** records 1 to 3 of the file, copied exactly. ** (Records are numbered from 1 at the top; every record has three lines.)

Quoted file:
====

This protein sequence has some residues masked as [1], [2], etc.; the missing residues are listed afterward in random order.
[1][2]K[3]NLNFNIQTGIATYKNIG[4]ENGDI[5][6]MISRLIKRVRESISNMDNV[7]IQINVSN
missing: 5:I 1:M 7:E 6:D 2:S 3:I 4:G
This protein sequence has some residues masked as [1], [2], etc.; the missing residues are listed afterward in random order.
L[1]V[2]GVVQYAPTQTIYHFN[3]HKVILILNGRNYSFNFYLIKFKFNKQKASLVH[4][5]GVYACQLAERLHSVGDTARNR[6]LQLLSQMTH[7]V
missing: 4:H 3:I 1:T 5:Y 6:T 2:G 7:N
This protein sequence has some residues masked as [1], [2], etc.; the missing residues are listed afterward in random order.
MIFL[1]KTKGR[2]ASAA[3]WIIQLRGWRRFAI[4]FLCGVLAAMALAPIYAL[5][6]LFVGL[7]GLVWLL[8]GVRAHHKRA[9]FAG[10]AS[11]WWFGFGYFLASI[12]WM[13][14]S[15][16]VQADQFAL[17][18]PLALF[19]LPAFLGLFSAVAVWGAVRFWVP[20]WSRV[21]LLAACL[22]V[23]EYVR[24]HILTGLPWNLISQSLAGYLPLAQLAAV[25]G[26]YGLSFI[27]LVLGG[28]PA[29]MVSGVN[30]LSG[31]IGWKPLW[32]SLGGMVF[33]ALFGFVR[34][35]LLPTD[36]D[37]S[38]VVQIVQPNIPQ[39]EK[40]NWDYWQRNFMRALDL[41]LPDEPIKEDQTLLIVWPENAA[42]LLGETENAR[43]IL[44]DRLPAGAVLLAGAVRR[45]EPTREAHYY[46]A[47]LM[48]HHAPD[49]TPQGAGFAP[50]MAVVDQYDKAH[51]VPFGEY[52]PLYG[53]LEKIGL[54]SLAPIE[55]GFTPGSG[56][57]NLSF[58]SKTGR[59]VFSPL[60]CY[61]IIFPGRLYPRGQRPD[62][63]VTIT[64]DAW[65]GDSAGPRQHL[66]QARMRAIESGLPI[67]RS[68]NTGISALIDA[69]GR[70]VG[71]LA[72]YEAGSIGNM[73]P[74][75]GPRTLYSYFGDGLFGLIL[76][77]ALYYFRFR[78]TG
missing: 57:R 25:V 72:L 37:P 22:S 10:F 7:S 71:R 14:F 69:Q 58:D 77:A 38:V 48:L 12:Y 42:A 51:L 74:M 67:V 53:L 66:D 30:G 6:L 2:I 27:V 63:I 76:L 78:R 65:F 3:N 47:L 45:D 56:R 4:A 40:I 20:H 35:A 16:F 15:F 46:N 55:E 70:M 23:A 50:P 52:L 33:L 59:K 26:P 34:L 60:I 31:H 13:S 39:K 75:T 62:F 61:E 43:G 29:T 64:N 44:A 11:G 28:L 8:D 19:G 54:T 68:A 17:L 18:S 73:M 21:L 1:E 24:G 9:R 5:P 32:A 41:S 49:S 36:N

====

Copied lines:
This protein sequence has some residues masked as [1], [2], etc.; the missing residues are listed afterward in random order.
[1][2]K[3]NLNFNIQTGIATYKNIG[4]ENGDI[5][6]MISRLIKRVRESISNMDNV[7]IQINVSN
missing: 5:I 1:M 7:E 6:D 2:S 3:I 4:G
This protein sequence has some residues masked as [1], [2], etc.; the missing residues are listed afterward in random order.
L[1]V[2]GVVQYAPTQTIYHFN[3]HKVILILNGRNYSFNFYLIKFKFNKQKASLVH[4][5]GVYACQLAERLHSVGDTARNR[6]LQLLSQMTH[7]V
missing: 4:H 3:I 1:T 5:Y 6:T 2:G 7:N
This protein sequence has some residues masked as [1], [2], etc.; the missing residues are listed afterward in random order.
MIFL[1]KTKGR[2]ASAA[3]WIIQLRGWRRFAI[4]FLCGVLAAMALAPIYAL[5][6]LFVGL[7]GLVWLL[8]GVRAHHKRA[9]FAG[10]AS[11]WWFGFGYFLASI[12]WM[13][14]S[15][16]VQADQFAL[17][18]PLALF[19]LPAFLGLFSAVAVWGAVRFWVP[20]WSRV[21]LLAACL[22]V[23]EYVR[24]HILTGLPWNLISQSLAGYLPLAQLAAV[25]G[26]YGLSFI[27]LVLGG[28]PA[29]MVSGVN[30]LSG[31]IGWKPLW[32]SLGGMVF[33]ALFGFVR[34][35]LLPTD[36]D[37]S[38]VVQIVQPNIPQ[39]EK[40]NWDYWQRNFMRALDL[41]LPDEPIKEDQTLLIVWPENAA[42]LLGETENAR[43]IL[44]DRLPAGAVLLAGAVRR[45]EPTREAHYY[46]A[47]LM[48]HHAPD[49]TPQGAGFAP[50]MAVVDQYDKAH[51]VPFGEY[52]PLYG[53]LEKIGL[54]SLAPIE[55]GFTPGSG[56][57]NLSF[58]SKTGR[59]VFSPL[60]CY[61]IIFPGRLYPRGQRPD[62][63]VTIT[64]DAW[65]GDSAGPRQHL[66]QARMRAIESGLPI[67]RS[68]NTGISALIDA[69]GR[70]VG[71]LA[72]YEAGSIGNM[73]P[74][75]GPRTLYSYFGDGLFGLIL[76][77]ALYYFRFR[78]TG
missing: 57:R 25:V 72:L 37:P 22:S 10:F 7:S 71:R 14:F 69:Q 58:D 77:A 38:V 48:L 12:Y 42:A 51:L 74:M 67:V 53:L 66:D 30:G 6:L 2:I 27:V 63:I 76:L 78:R 65:F 3:N 47:L 45:D 56:R 4:A 40:I 20:H 35:A 16:F 15:F 46:N 55:E 70:M 23:A 50:P 52:L 33:L 59:K 26:P 34:L 60:I 31:H 13:S 39:K 75:T 62:F 61:E 43:G 29:T 64:N 44:A 11:G 28:L 8:D 19:G 54:T 68:A 17:L 18:S 73:M 21:L 1:E 24:G 9:R 5:P 32:A 41:S 49:S 36:N